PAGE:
Students also engage in social justice issues outside of election season. To create safer environments in schools, Katherine and fellow junior Divya Venkat formed the Make Our School Safe (MOSS) at Harker Foundation. Founded by the parents of Alyssa Alhadeff, a victim in the Marjory Stoneman Douglas High School shooting in 2018, MOSS raises awareness on gun violence and keeps schools prepared for possible shootings by improving delay time from law enforcement through panic buttons or making bleed kits in case of emergencies.
Although over 50 school shootings that resulted in injury and death occurred during 2022, Divya believes that Gen Z relatively undervalues school safety. Only 9% of youth voters in the 2022 midterm elections chose gun violence as the largest issue in the U.S.
“[School safety] isn’t advocated for enough [within Gen Z],” Divya said. “Everyone can agree on the fact that they want to feel safe at school and prevent emergency situations from happening. There are so many measures schools can take. And spreading awareness is important because maybe schools don’t have the funding, or other reasons like that.”
As in every election, a variety of issues motivated people to cast their votes. Depending on their identities and experiences, different Gen Zers may prioritize and view those issues in different ways. Among issues presented during the midterms, most of Gen Z’s votes prioritized abortion, with an overall 44% of them casting their vote for its authorization.
“There’s been a lot of talk on Roe v. Wade,” Katherine said. “I think that it’s one of the bigger issues [Gen Z] really advocates for. I think that a woman should have the right to her own body, and the new law is just bringing us back in time. It’s wrong that people can have decisions over something this personal that doesn’t concern them.”
Despite numerous teens using social media to bring awareness to these issues, voter participation among youth has historically been low. The 2022 midterm elections marked a change from this pattern — a change that must be sustained. Civic participation rates are the lowest among the younger generation, which is especially a shame because younger voters, almost by definition, have the most to lose from policy decisions that don’t reflect their priorities. — San Jose Mayor Matt Mahan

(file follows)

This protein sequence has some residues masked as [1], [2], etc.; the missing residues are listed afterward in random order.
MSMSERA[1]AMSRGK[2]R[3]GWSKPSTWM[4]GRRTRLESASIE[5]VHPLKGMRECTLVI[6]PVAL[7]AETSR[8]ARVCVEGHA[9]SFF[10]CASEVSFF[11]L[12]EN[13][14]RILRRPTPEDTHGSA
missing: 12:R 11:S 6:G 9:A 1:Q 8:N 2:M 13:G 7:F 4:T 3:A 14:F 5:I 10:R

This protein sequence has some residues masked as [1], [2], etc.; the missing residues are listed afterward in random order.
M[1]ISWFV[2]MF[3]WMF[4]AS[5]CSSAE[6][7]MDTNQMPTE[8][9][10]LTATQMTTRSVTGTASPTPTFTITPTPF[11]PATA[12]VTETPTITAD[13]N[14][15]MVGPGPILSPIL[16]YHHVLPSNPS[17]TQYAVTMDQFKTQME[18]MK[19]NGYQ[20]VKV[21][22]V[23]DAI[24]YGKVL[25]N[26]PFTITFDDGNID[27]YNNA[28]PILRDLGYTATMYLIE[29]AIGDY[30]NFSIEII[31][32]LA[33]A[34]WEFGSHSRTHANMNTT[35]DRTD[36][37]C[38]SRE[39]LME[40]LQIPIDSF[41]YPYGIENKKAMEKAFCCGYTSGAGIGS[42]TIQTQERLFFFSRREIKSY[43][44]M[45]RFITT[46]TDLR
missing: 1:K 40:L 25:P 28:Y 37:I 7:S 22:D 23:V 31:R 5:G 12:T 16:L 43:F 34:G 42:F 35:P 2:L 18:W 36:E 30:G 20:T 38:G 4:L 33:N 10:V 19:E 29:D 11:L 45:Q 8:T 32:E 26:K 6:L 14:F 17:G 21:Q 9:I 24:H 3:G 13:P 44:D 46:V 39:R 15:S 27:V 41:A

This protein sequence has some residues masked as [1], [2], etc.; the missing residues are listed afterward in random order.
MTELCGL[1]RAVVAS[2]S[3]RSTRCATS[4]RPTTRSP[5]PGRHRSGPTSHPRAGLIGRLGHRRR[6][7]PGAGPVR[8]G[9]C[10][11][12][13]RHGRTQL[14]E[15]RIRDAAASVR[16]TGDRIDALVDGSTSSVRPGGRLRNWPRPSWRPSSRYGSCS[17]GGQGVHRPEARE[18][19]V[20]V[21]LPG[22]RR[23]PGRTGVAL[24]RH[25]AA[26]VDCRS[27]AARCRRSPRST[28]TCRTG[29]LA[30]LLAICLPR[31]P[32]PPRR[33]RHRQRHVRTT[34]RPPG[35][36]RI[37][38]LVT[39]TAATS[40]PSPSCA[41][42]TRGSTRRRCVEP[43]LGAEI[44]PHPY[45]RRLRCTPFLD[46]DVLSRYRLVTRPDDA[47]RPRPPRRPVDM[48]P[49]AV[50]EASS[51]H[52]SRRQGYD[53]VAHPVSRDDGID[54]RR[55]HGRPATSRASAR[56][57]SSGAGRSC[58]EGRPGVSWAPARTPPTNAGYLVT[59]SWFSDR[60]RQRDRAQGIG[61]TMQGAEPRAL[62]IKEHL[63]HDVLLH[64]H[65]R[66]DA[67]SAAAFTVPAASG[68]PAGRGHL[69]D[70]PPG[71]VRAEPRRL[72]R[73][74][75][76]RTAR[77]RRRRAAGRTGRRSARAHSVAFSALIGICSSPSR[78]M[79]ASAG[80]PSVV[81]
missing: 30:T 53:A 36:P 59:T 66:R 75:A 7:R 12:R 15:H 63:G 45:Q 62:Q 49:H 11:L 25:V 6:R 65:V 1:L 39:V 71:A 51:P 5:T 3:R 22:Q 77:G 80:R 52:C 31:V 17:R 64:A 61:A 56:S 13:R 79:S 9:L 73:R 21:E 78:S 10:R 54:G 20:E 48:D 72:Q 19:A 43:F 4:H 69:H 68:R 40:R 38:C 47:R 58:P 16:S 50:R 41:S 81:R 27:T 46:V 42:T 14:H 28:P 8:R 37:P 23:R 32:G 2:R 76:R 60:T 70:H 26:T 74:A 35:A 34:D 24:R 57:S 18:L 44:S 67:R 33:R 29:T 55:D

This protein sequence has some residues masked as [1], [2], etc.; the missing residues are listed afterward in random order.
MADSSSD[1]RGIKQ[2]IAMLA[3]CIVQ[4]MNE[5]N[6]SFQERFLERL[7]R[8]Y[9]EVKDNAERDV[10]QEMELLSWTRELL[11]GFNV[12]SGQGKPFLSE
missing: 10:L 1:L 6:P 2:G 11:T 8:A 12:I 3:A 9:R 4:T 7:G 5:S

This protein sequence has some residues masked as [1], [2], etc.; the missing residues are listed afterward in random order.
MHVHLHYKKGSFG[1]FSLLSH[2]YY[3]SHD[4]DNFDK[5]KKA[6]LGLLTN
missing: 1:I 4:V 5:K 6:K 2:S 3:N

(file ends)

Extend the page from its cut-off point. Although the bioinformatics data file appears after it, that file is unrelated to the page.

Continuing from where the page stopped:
Civic participation rates are the lowest among the younger generation, which is especially a shame because younger voters, almost by definition, have the most to lose from policy decisions that don’t reflect their priorities.
— San Jose Mayor Matt Mahan
“We can’t have a functioning, representative democracy if the voices of young people are not heard,” San Jose Mayor Matt Mahan wrote in an email interview with Harker Aquila. “Civic participation rates are the lowest among the younger generation, which is especially a shame because younger voters, almost by definition, have the most to lose from policy decisions that don’t reflect their priorities (you all have more years ahead of you than the rest of us!). If you care about creating real change, it starts from the ground up – at the grassroots level.”
Mahan, who attributes much of his mayoral campaign success to local high school and college student volunteers, realized his interest in politics far before he became of voting age. For him, politics “was always a topic at the dinner table.” While this might not be the case in all households, members of Gen Z still encounter political issues in the policies that shape their daily lives.
“It’s our collective responsibility to ensure that we hear a variety of distinct and diverse perspectives in order to produce the most holistic and effective policy,” Gordon said. “We are a historically neglected demographic, and this policy does affect us every day.”
Sara believes that teenagers can still impact elections by spreading awareness around current issues and encouraging older generations to vote.
“A lot of older people I approach are really, really motivated to vote and learn more because they are so inspired by the Gen Z involvement in politics and because canvassing is not an easy thing to do,” Sara said. “More Gen Z involvement encourages older generations by really showing the earnestness and the motivation to make an impact.”
For young people who think that their sole voice does not make a difference, Sara’s experience has taught her that although change does not result from one person’s efforts, it does emerge from those of many.
“This generation is so large,” Sara said. “It is so impactful and has so much power behind it. If we all work as a collective as we currently are and look at [current situations] through an optimistic outlook, we can have such a large impact on our future.”
Students interested in political activism can join the Youth Activism Club at Harker, attend meetings for the San Jose Youth Commission, apply for the Student Advisory Board and visit Government Websites to learn more.
“If you search for opportunities to involve yourself, opportunities will present themselves,” Gordon said. “There is no shortage of chances for you to do something meaningful.”